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The Chanzo Morning Briefing – August 11, 2021.

In our briefing today: CHADEMA accuses Samia of interfering in Mbowe’s case; Minister concerned over conditions in Tanzania’s prisons; and Three in court facing illegal human trafficking charges.

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Dar es Salaam. Good morning! The Chanzo is here with a rundown of major news stories reported in Tanzania on Monday, August 10, 2021.

CHADEMA accuses Samia of interfering in Mbowe’s case

CHADEMA Secretary-General John Mnyika said yesterday that the party has directed a team of lawyers representing CHADEMA national chairperson Freeman Mbowe in his economic sabotage case to take action against the statements by President Samia Suluhu Hassan that Mr Mnyika says interfere with both judicial independence as well as with Mr Mbowe’s case.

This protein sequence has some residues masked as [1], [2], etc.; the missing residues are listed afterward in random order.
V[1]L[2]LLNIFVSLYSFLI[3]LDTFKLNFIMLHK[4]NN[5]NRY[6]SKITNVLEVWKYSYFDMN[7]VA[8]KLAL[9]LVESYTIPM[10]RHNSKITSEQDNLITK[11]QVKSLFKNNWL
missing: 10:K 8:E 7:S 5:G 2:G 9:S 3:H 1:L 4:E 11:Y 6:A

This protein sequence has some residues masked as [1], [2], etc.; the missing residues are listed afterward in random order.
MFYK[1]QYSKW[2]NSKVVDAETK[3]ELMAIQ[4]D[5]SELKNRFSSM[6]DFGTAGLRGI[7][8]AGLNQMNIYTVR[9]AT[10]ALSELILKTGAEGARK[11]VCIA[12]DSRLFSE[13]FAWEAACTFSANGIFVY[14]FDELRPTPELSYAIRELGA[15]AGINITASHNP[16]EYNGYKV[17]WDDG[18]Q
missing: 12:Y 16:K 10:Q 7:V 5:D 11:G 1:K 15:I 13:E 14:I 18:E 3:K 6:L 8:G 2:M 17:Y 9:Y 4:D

During her interview with BBC Swahili aired on Monday, President Samia said that she does not think that the charges against Mr Mbowe are politically motivated, adding that the charges were filed officially in September 2020 but police failed to arrest him because the investigation into the charges had not been completed. “I think he did some [political] calculations. Knowing that he faces [terrorism] charges, and the chaos that he is instigating, [Mbowe forced to make] his arrest appears as if it is related to his constitutional reforms activities. I think [but] I’m not sure,” Samia said.

“On August 13, 2021, when Mbowe’s case will be brought for hearing, the Tanzanian public and the international community will be informed of the legal actions that Mbowe’s defence team will take against President Samia’s remarks,” said Mr Mnyika during a press conference that took place at CHADEMA’s headquarters in Dar es Salaam.

Mr Mnyika said that what President Samia said during the interview regarding Mr Mbowe’s case that is already before the Kisutu Resident Magistrate Court is “very huge” because it may determine the direction of the case when it’ll be brought for hearing on August 13. He said Samia’s remarks go against the doctrine of separation of power enshrined in Tanzania’s 1977 Constitution.